Some may be aware of the nationally televised debate that took place at UNF Jan. 26. Some may have even watched. But unless you tuned in to hear an oral onslaught from four people vying to sound the smartest – or more accurately, to make everyone else sound the most foolish – you were probably disappointed.
Let’s face it, these debates resemble high school debate club more than a national discussion about ways to improve the country. After all, CNN and the other media giants run them, so naturally, it’s all about ratings. And they think, maybe accurately, that we care more about petty fights between candidates than issues and policies. It makes for good TV, anyway.
So the hope that we could get actual answers, or even just realistic proposals from candidates at these debates is long lost. But you would think they would at least try.
For example, whatever happened to that little topic of education? You know, that thing that makes leaders what they are, elevates countries out of poverty and made the United States a world leader? That thing that is the entire purpose of the very universities where most of the debates are held?
Education was addressed more by Pink Floyd in 1979 than in the two Florida debates meant to be a discussion of how to improve the country amongst potential leaders of the free world.
In his defense, Rick Santorum did broach the topic in a speech at the First Baptist Church of Naples Jan. 25, so it wasn’t completely ignored.
“I’ll bet you there are people in this room who give money to colleges and universities who are undermining the very principles of our country every single day by indoctrinating kids with left-wing ideology,” he said. “And you continue to give to these colleges and universities. Let me have a suggestion: Stop it.”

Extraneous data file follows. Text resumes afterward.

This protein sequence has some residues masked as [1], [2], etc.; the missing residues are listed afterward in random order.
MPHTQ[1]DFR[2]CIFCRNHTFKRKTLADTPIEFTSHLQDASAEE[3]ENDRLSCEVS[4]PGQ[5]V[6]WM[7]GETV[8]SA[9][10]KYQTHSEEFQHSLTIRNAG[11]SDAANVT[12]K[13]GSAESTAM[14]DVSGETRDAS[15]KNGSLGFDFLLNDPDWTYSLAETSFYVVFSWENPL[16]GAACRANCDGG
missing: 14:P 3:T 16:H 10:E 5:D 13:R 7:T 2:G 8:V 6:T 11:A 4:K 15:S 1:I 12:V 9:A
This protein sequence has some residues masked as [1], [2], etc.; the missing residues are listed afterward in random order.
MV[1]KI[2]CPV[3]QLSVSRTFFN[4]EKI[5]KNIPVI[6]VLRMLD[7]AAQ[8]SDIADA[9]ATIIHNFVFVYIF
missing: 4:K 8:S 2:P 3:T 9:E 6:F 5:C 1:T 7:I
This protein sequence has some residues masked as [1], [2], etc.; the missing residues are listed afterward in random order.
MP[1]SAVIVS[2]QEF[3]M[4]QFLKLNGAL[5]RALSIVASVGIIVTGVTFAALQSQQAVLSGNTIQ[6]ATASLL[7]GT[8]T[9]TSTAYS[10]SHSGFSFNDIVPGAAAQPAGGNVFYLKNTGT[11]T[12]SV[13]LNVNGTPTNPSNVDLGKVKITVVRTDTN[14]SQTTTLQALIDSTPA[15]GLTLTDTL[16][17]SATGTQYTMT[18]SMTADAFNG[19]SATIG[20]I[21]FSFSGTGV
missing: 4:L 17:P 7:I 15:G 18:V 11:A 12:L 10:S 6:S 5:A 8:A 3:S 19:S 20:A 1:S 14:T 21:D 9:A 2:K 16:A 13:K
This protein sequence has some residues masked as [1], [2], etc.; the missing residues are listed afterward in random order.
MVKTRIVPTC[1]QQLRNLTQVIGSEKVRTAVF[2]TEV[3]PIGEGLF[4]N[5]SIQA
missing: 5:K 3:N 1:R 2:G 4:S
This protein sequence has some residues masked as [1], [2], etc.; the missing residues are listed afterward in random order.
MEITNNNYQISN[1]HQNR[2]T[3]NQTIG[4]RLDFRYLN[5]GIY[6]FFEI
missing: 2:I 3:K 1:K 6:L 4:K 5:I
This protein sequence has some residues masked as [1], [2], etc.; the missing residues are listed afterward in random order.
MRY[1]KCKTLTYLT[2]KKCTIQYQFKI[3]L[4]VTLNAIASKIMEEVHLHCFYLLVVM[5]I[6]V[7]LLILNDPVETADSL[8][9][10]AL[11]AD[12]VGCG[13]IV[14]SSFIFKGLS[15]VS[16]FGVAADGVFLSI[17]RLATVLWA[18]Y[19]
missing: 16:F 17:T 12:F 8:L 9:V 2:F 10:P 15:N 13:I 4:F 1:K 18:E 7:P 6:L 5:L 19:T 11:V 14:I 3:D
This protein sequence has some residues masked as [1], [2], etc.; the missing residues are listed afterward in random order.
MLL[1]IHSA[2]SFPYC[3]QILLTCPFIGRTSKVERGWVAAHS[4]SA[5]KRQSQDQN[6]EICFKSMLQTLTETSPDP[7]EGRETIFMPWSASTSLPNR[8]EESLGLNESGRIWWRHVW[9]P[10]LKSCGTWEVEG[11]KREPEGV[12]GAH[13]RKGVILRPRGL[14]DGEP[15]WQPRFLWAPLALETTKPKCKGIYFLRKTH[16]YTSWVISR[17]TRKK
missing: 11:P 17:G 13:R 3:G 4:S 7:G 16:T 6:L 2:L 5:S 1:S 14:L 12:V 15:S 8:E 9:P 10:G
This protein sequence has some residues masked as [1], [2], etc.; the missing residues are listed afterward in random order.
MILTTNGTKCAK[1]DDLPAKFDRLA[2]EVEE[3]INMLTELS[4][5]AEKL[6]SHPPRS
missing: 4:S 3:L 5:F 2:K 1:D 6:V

He went on to suggest that higher education is “indoctrination” by the Obama Administration to hold power in America.
He’s figured it out. Education is the path to power. It’s not about progress, helping kids be as good as they can be or the advancement of technology and innovation. It’s all about power.
Santorum may have fallen off the deep end, but at least he talked about it. Now we know where he stands, and we can take that into consideration at the voting booth. Romney, on the other hand, doesn’t even list education as an important topic on his website. Yet Florida has found him fit to take on President Obama in the general election.
We know where Obama stands after his state of the union address, saying that higher education should be available to all, regardless of economic standing. He appealed to students again days later in a speech at the University of Michigan, calling higher education an “economic imperative”.
He went to a university and talked about education? What a noble thought.
Granted, it’s the moderators that pick these debate topics, so we should be fair. Wolf Blitzer should take in his surroundings a little more wisely. Blitzer raved about the UNF campus all week on his show, but failed to mention the topic those who call it home care most about when everyone was watching.
Instead, he focused on trade relations with Cuba, the Israel/Palestine relationship, and space. All fair, Florida-conscious topics, but education was left out.
It’s not enough to go to college campuses to win the young vote. You must actually speak to them about things that matter to them as well. Or maybe, in the case of Santorum, it’s wise to keep your thoughts to yourself.
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